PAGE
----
The Apple Vision Pro headset is expensive, more expensive than most people can justify spending. We have heard some rumors about a future model with a lower price tag, but you probably shouldn’t hold out hope for it being, well, affordable. But some changes will apparently be made to ensure it’s cheaper.
According to Mark Gurman, in his latest Power On newsletter, Apple has been discussing the possibility of a price point between $1,500 and $2,500. Which is considerably less than the upcoming Vision Pro’s $3,500 price tag — even at the $2,500 mark. But even at the lowest end of that scale, the headset may still be too expensive for a lot of people.
Reducing the price will naturally come with some consequences. Gurman reiterated some of his previous claims, noting that the Vision Pro SE (or whatever it gets called) could end up with fewer cameras, lower resolution screens and an iPhone-grade chip — rather than an M-series you’d find in a MacBook.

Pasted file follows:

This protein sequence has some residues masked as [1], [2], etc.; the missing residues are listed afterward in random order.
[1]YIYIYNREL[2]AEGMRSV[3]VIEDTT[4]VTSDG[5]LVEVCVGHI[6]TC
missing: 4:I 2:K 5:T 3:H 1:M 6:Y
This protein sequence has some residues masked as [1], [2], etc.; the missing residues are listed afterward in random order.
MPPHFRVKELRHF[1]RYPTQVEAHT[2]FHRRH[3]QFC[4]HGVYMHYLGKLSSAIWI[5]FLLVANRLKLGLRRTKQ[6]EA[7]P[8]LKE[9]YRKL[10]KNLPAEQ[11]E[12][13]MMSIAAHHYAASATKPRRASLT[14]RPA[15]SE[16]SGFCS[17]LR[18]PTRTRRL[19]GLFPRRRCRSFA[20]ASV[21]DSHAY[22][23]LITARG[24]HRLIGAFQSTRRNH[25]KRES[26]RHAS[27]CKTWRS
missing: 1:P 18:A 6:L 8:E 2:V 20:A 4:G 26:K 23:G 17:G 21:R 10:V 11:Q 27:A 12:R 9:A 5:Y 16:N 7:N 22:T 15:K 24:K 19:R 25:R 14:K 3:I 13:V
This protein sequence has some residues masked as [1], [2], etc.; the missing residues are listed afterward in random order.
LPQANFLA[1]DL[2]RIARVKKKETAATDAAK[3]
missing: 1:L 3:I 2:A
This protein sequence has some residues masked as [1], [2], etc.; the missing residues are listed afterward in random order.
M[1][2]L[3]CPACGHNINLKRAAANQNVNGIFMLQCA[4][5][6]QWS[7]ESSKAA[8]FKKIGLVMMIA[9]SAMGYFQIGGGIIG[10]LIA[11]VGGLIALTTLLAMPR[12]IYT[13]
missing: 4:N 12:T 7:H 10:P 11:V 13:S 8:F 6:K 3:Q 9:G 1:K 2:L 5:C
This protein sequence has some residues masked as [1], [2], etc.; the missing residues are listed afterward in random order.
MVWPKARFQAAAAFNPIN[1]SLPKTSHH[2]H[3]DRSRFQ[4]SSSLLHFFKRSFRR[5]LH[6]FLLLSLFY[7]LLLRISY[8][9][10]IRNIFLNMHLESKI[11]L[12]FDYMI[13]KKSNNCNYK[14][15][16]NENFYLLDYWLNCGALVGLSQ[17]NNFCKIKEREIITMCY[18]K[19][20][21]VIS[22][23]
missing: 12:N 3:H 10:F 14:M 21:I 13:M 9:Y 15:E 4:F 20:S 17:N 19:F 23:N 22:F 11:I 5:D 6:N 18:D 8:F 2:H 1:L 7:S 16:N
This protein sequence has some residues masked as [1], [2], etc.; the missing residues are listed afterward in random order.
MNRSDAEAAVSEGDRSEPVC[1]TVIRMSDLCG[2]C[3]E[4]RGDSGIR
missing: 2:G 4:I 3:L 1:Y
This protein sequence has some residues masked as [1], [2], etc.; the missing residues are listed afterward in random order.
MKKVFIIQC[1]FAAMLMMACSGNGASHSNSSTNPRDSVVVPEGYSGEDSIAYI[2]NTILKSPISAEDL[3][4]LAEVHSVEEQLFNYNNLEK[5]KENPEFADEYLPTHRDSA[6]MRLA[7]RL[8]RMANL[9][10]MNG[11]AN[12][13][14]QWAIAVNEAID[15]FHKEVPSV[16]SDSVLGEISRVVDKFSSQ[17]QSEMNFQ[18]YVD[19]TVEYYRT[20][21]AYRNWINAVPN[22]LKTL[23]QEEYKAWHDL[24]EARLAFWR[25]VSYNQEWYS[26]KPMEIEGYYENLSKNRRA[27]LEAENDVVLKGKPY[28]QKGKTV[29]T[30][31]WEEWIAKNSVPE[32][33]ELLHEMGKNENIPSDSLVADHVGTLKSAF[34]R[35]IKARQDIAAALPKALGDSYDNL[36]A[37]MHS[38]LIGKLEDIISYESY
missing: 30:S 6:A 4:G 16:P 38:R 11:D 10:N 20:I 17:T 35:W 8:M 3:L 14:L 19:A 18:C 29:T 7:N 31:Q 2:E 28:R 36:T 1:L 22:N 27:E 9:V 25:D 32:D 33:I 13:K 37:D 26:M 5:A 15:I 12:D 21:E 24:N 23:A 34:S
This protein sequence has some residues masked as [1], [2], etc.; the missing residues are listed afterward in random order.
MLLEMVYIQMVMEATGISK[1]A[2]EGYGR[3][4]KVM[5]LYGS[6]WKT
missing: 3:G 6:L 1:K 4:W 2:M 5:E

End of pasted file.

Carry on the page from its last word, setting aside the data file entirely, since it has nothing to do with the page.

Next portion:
He also added that the lower cost model may have to ditch the “EyeSight” feature, which displays part of the wearer’s face on an external display. The idea behind this was to enhance engagement between users and the real world — something Apple designers were reportedly worried about pre-announcement.
Unfortunately it seems a little unsettling, giving Tom’s Guide Global Editor in Chief Mark Spoonauer some Black Mirror vibes. I feel that there’s a big dose of uncanny valley in there too, and will not miss the feature if it does fall victim to cost-saving measures on future headsets.
We have heard speculation that Apple may not release a cheaper mixed reality headset anytime soon. Gurman claims that the company has pulled resources away from the long-rumored AR Apple Glasses — which are proving to be “too technically challenging”. So it sounds like a cheaper headset is a higher priority than some reports would have us believe.
Gurman also notes that a Vision Pro 2 is apparently in the works, with all the same features and hardware as the original. Little is known about what other upgrades we could see, but Gurman claims it’ll be smaller, lighter and be able to offer prescription lenses built directly into the headset itself.
Since the Apple Vision Pro won’t be arriving until early 2024, it’s probably going to be a while before we see any kind of follow-up. Regardless of whether that’s a cheaper SE version of the headset, or a true sequel. In the meantime you can check out our Apple Vision Pro hub for all the latest news and updates, or read up on our initial impressions in our Apple Vision Pro hands-on.